John L. Hanson Jr. [00:12:26] Alastair? As a television viewer myself, I should be watching the program for entertainment purposes. But I’m also watching it to see what commercials are being shown in that vein. Does the viewership of that particular program dictate the type of commercials that are going to be shown or shown for that particular program?
Cheryl Grace [00:12:53] So what we included in this year’s report was what the African-American focused media spend is for, like how much money companies are spending on the different platforms. Right. And you would think, given the fact that African-Americans watched so much TV, that the ad spend would be comparable, but it’s not is actually at odds with our consumption habits, which is sad to say. So there has been a decline year over year. So cable television had a 1% decline. Digital advertising had a 12% decline. National magazines had a 9% decline. Network TV had a 13% decline. Radio 4% and syndicated TV had 11% decline. So across the board, the platforms that are focused on African-American media saw decline. And that’s that’s not good because radio. 92% of all Blacks watch. I’m sorry listen to radio in any given week. And so that’s the number one way to reach African-Americans. But still, we’re seeing the decline in radio. We’re seeing a decline in television. It’s just not it’s not adding up.
John L. Hanson Jr. [00:14:10] Was there any indication of advertising towards the four or five African-American cable channels that we have be TV?
Cheryl Grace [00:14:22] I did not pool the specific programs or networks where the ads were dedicated this year, unfortunately. Okay. Something I can look into. But we didn’t pull those numbers this year.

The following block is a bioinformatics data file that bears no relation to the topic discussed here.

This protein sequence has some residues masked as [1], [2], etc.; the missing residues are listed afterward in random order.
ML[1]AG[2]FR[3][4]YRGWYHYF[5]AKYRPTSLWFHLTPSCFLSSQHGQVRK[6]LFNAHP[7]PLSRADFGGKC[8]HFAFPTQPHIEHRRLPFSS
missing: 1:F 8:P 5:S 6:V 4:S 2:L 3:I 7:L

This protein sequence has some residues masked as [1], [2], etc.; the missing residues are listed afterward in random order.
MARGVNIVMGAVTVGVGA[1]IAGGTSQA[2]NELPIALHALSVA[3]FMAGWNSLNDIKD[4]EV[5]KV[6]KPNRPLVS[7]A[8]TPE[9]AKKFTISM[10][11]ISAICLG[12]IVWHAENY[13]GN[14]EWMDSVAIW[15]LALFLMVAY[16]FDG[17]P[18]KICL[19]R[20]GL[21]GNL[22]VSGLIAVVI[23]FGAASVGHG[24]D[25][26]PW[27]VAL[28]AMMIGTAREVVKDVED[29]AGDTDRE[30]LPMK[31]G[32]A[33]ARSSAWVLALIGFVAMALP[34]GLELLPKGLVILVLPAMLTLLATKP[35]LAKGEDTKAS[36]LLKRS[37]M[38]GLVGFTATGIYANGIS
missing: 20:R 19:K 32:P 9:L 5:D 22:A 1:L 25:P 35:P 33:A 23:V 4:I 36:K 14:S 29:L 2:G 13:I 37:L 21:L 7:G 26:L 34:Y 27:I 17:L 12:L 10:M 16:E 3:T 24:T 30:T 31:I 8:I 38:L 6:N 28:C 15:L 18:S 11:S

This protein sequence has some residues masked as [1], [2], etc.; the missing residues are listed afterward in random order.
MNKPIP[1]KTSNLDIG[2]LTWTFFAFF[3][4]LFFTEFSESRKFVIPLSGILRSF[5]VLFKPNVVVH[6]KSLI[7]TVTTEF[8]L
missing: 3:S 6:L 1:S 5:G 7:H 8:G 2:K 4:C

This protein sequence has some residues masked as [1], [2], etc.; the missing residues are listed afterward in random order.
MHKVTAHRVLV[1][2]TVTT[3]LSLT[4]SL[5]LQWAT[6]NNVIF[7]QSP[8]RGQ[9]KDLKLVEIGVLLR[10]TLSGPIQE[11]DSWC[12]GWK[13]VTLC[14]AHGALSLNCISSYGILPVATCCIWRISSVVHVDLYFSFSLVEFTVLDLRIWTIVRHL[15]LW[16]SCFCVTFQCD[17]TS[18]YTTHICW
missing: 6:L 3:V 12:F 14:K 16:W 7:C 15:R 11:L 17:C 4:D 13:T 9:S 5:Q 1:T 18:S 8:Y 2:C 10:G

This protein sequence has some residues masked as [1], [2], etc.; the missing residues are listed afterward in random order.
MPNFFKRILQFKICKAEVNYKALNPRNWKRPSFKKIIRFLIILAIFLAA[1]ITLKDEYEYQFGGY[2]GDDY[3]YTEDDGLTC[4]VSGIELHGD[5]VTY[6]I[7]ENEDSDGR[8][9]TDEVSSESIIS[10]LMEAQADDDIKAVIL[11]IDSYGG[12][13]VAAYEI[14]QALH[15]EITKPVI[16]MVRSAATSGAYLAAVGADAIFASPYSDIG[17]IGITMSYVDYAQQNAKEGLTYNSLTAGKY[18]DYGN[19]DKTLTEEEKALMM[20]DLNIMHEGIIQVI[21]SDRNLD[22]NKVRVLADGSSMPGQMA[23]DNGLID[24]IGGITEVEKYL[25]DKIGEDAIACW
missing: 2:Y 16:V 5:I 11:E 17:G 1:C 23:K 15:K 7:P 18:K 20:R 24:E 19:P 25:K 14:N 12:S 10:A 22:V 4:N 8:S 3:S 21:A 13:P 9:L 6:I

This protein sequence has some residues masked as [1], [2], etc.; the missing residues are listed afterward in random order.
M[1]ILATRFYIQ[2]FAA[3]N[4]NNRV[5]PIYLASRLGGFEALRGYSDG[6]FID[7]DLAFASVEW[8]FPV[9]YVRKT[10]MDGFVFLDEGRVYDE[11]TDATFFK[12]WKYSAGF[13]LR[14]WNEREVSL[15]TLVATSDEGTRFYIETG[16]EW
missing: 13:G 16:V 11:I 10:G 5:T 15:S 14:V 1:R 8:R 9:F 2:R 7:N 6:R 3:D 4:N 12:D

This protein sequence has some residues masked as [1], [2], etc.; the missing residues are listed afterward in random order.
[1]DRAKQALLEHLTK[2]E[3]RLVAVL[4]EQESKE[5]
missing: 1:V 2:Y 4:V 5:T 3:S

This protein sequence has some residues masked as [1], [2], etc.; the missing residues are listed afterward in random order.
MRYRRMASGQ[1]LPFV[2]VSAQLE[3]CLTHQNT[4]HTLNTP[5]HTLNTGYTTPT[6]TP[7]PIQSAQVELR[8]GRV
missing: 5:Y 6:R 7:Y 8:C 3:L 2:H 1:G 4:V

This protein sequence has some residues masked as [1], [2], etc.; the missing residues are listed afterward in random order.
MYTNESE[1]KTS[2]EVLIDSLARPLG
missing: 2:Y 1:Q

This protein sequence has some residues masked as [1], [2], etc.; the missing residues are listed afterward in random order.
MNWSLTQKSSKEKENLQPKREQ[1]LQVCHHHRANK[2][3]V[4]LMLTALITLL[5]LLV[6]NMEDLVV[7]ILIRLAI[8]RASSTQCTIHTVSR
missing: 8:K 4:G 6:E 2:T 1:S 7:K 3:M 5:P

John L. Hanson Jr. [00:14:34] Why is it important? And I’m looking at the report that cultural has significant place in what African-Americans purchase.
Cheryl Grace [00:14:45] Well, you know, advertising in particular resonates with African-Americans. And we are not as averse to having ads, for example, pop up on our mobile phones. But we find that ads resonate with us. And there’s a certain reason why. So like 51% of Blacks say that a celebrity endorsement may influence them to consider or buy a product. So. Celebrities are really important. I love keeping up with celebrity news and gossip. 44% of Blacks say that when a celebrity designs a product, I’m more likely to buy it. 35% of Blacks say that. And I’m influenced by what’s hot and what’s not. 33% of Blacks agree with that statement. These are like relevant because we again, we want to see ads that reflect people who look like us. But we also have this admiration for celebrities. And Blacks are actually considered to be very cool, if you will. And we’re trendsetters. And so what you find is that when you’re marketing and using African-American celebrities, not only does that appeal to African-Americans, it also appeals to all of the other demographics as well. I think it’s 76% of of Caucasians and 67% of Hispanics say that they think blacks drive pop culture. And so when you’re marketing to us, you kind of get a bonus in that other cultures are following our trends. So something that happens with us in our communities generally, six months to a year, you start to see it happening across other communities as well. So we’re definitely trendsetters.